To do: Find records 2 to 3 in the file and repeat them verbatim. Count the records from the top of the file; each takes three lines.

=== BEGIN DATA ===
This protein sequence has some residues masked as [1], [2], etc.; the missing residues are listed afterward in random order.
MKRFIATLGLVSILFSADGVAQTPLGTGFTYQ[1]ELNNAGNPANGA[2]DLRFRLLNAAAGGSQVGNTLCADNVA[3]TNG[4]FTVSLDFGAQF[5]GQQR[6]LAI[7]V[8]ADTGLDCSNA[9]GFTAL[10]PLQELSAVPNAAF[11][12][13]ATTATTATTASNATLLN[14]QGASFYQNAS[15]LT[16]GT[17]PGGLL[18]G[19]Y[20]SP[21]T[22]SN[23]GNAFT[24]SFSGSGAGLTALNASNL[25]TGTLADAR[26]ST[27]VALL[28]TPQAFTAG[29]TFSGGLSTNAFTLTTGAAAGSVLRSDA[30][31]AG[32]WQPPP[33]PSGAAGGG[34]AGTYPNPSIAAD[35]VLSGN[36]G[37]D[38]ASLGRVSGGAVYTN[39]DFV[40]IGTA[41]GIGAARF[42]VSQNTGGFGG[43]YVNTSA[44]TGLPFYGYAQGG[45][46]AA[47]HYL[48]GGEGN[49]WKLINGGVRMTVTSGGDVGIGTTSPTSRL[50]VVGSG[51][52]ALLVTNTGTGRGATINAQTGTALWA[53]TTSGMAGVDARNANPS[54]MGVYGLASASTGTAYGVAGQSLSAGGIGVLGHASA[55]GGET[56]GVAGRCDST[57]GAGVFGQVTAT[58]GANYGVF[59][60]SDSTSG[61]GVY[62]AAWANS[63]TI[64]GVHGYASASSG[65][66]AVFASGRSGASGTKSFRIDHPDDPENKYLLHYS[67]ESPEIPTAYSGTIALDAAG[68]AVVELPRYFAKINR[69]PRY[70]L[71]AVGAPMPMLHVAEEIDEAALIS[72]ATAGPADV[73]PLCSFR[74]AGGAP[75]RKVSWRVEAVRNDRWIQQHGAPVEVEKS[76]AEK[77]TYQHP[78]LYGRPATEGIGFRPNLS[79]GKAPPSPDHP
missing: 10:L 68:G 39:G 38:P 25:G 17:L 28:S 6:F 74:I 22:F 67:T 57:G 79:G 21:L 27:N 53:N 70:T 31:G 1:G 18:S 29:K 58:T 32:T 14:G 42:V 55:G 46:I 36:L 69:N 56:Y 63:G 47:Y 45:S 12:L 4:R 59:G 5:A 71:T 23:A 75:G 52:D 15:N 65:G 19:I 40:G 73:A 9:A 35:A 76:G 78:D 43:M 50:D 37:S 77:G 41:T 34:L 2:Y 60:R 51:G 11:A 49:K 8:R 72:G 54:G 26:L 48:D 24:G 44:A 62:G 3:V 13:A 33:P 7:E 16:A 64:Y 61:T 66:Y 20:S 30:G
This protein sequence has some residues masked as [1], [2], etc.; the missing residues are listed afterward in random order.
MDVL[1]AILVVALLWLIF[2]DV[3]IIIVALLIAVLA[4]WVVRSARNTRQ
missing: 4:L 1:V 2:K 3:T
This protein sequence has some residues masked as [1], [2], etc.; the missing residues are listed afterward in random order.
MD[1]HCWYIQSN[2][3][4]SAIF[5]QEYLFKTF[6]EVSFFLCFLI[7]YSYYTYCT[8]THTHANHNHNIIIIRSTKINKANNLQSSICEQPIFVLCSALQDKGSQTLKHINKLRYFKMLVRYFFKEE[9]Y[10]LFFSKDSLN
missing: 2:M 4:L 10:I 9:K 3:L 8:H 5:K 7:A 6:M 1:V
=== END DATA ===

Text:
This protein sequence has some residues masked as [1], [2], etc.; the missing residues are listed afterward in random order.
MDVL[1]AILVVALLWLIF[2]DV[3]IIIVALLIAVLA[4]WVVRSARNTRQ
missing: 4:L 1:V 2:K 3:T
This protein sequence has some residues masked as [1], [2], etc.; the missing residues are listed afterward in random order.
MD[1]HCWYIQSN[2][3][4]SAIF[5]QEYLFKTF[6]EVSFFLCFLI[7]YSYYTYCT[8]THTHANHNHNIIIIRSTKINKANNLQSSICEQPIFVLCSALQDKGSQTLKHINKLRYFKMLVRYFFKEE[9]Y[10]LFFSKDSLN
missing: 2:M 4:L 10:I 9:K 3:L 8:H 5:K 7:A 6:M 1:V